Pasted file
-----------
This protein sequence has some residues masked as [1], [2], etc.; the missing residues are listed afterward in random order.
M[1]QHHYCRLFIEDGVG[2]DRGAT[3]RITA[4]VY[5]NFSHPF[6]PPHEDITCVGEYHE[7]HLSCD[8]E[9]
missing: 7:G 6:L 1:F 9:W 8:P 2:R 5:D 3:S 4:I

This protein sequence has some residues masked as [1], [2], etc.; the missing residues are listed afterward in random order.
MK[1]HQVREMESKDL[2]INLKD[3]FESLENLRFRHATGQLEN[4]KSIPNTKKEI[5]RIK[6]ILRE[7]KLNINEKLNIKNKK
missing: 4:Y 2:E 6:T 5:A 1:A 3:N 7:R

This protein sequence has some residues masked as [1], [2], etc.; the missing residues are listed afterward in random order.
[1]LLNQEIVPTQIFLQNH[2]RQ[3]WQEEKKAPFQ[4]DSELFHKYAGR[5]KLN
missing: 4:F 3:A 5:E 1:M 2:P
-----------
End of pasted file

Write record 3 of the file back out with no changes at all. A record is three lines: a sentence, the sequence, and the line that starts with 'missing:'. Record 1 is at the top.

This protein sequence has some residues masked as [1], [2], etc.; the missing residues are listed afterward in random order.
[1]LLNQEIVPTQIFLQNH[2]RQ[3]WQEEKKAPFQ[4]DSELFHKYAGR[5]KLN
missing: 4:F 3:A 5:E 1:M 2:P